Zooxanthellae are single-celled plants that live in the tissues of animals. These organisms are part of a group of dinoflagellates that are most often found as plankton. However, this particular group of species is best known for a mutualistic relationship they have with reef building corals.
Corals provide a protected environment and compounds needed for photosynthesis to zooxanthellae. In turn, zooxanthellae provide food as products of photosynthesis to coral. This gives corals a boost of nutrients, so they can secrete the calcium carbonate skeleton that serves as the foundation for coral reef. This important relationship represents a highly efficient exchange of nutrients in a nutrient-poor environment.
Corals are not the only hosts of zooxanthellae. Some other reef hosts include:
- Giant clams
- Gorgonian corals or sea fans
- Soft corals
- Sea whips
Zooxanthellae Diversity (1:50)
Andrew Baker discusses his research examining the variations among zooxanthellae.
Any of these animals can bleach and turn white. As with corals, bleaching occurs when environmental stress adversely affects the mutually beneficial relationship between the host organism and its zooxanthellae.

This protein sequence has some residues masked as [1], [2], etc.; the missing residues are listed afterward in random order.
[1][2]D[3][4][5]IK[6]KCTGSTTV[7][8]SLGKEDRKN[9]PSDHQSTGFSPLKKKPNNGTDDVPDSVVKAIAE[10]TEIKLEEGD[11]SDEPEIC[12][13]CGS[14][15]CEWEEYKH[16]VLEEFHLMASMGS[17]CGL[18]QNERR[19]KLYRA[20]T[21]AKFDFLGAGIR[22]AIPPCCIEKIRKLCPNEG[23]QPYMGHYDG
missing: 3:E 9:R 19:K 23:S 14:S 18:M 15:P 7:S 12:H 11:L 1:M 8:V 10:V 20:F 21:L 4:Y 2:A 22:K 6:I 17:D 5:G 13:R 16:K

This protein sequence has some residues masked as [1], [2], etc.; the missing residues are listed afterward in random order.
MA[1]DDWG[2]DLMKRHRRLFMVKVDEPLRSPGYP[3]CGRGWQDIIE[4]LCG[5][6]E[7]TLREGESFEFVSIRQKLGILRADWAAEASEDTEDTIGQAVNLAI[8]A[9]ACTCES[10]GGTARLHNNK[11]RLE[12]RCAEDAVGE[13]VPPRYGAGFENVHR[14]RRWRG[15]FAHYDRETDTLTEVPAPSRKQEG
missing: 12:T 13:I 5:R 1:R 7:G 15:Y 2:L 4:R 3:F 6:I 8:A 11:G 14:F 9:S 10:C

Until recently, scientists thought all corals shared the same species of zooxanthellae (Symbiodinium microadriaticum) but we now know there are at least nine groups (called clades), and there may be many species within these. Scientists have also discovered that some of these zooxanthellae are more able to resist bleaching. One of these, called ‘clade D,’ is particularly resistant to bleaching and enables the coral host to avoid the bleaching stress response.
Dr. Andrew Baker at the University of Miami is leading work to test out the possibility of transferring heat-resistant zooxanthellae to corals that host other species, in order to protect corals from bleaching. The progress of this work will be updated in this toolkit as more information becomes available.